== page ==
What to Do If Interest Rates Continue to Rise?

SBI has increased its MCLR (Marginal Cost of Funds based lending rate) multiple times (1, 2, 3) in the recent months. MCLR is the benchmark for floating rate loans. Therefore, if you have borrowed from SBI, your loan interest rate would have already gone up in the recent months. Never a happy situation for the borrowers. As a borrower, what are your options in such a scenario? Please understand I do not want to comment upon whether the interest rates will continue to rise from here. Too many variables are involved. I do not want to get into a game of forecast. I want to discuss your options if the interest rates continue their upward move (or when you expect interest rates to go up).



On the assets side, it may make sense to reduce duration of your bond portfolio (debt mutual fund portfolio). Additionally, you can expect your bank fixed deposits to yield more. On the liabilities front (i.e. loans), you may have a problem. If you are on a floating rate loan, your EMI or the loan tenure will go up depending on your loan contract. Let’s first see how a rate hike will affect your loan EMI.

How Your Loan EMI or Loan Tenure Will Be Affected?

When the interest rate for your loan is hiked, either your loan EMI is increased (and the loan tenure remains same) or the loan tenure is increased (and loan EMI remains constant). The action depends on your loan contract and your choice. Change in loan tenure (and EMI kept constant) is typically the default option. The impact of rate hike may depend on multiple factors such as your outstanding loan, interest rate, remaining tenure and of course the quantum of rate hike/cut.

Let’s consider an example. Let’s assume you have an outstanding loan of Rs 20 lacs and the remaining loan tenure of 15 years. I show the impact of loan EMI (or loan tenure) for different levels of rate hikes.

O/S loan amount₹ 20,00,000
Remaining loan tenure (months)180
Interest Rate9%
Current EMI₹ 20,285
Rate Hike0.25%0.50%0.75%1%1.25%1.50%
Option 1
New EMI (Loan Tenure constant)20,58420,88421,18721,49221,79922,108
Increase in EMI2995999021,2071,5141,823
Option 2
New Loan Tenure (EMI constant)185.8192.3199.6207.7217.1227.9
Increase in Loan Tenure (months)5.812.319.627.737.147.9

 

A higher EMI is a direct hit to your monthly budget. Keeping the EMI constant and increasing the loan tenure may seem like an easier option. However, any additional EMIs that you pay is the additional interest that you choose to pay during the loan tenure. Well, if the higher EMI does not pinch your budget, a higher EMI is a better choice. By increasing the EMI and keeping loan tenure, you will save a lot on interest cost. Please understand that the interest rate of loan stays the same in both cases. The difference will only be in absolute interest cost.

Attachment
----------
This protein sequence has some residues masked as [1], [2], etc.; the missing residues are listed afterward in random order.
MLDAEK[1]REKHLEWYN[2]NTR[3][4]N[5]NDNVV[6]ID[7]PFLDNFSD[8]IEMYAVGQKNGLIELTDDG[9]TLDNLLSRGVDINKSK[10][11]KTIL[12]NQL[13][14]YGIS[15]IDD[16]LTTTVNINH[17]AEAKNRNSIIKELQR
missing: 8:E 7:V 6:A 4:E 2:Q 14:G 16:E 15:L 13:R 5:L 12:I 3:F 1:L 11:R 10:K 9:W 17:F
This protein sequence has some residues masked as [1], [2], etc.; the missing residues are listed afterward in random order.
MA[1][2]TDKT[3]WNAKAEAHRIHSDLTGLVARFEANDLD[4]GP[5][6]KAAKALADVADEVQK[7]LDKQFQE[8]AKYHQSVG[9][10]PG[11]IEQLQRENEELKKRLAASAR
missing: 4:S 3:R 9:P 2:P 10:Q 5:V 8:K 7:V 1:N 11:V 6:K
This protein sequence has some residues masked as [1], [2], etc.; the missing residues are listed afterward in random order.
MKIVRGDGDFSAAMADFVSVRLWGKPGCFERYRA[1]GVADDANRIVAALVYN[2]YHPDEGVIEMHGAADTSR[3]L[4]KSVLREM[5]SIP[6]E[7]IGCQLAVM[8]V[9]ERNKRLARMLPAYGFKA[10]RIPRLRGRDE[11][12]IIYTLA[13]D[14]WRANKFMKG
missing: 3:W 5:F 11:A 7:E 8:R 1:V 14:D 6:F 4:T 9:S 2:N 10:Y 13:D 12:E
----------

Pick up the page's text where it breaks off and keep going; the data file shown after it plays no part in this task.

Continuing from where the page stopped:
For instance, in case of rate hike by 1%, if you choose to increase EMI, the total interest cost over the remaining tenor will be Rs 18.68 lacs. On the other hand, if you keep the EMI constant and increase the tenure, the total interest cost during the remaining tenure will be Rs 22.13 lacs.

What Can You Do?

Frankly, there is not much that you can do. Floating rate loans have their pros and cons. Perhaps, you benefited when the interest rates went down during the last few years. I say “Perhaps” because the banks are never very keen to pass on the rate cuts. No such lethargy when it comes to rate hikes. Now if the interest rates continue going up, you will have to take the hit. Here are still a few points that you must keep in mind.

#1 The Impact May Not Be Immediate

Floating rate loans are given at a spread over the MCLR.

Interest rate you pay = MCLR + Spread

Spread for your loan remains constant during the loan tenure. On the other hand, the bank can change MCLR every month (depending on its cost of funds). However, MCLR linked loans have a reset date. Therefore, if your interest rate reset date is say after 8 months, increase (or decrease) in MCLR will not affect your loan interest rate for the next 8 months. Therefore, even if the bank hikes MCLR for your loan, you may not get affected for a few months.

#2 You Can Prepay a Portion of the Loan

If you have some cash surplus with you, you can always prepay a portion of your loan. This may help keep your EMI constant. For instance, in the example shown, if the interest rate is increased by 0.5%, the EMI goes up from Rs 20,285 to Rs 20,884, an increase of Rs 600 per month. However, if you prepay a portion of your loan, you can keep both EMI and the loan tenure constant.  Let’s continue with the example discussed above.

O/S loan amount₹ 20,00,000
Remaining loan tenure (months)180
Interest Rate9%
Current EMI₹ 20,285
Rate Hike0.25%0.50%0.75%1%1.25%1.50%
Loan prepayment needed to keep EMI and loan tenure constant
Prepayment needed₹ 29,005₹ 57,379₹ 85,138₹ 1,12,299₹ 1,38,877₹ 1,64,886

Of course, I assume you have a small cash pool that you can access during such times. Note that any pre-payment is also eligible for tax benefit under Section 80C of the Income Tax Act.

#3 Balance Transfer May Be an Option

Balance transfer is also an option that you can explore. However, in this case, this approach may not be as effective. Balance transfer can be a more useful approach when you are stuck in a high cost loan (you took a loan from the bank/NBFC where the interest rates in general are on the higher side). In this case, when the rates are rising, the hikes typically come across the board. There may be delays of a few months from one bank to another. However, no financial institution can remain unaffected when the rates in the economy are rising. Moreover, a balance transfer will have its own set of operational hassles and costs. You can’t simply look at the current interest rates to decide whether you should transfer your loan to another bank. Don’t fall for the teaser rates.



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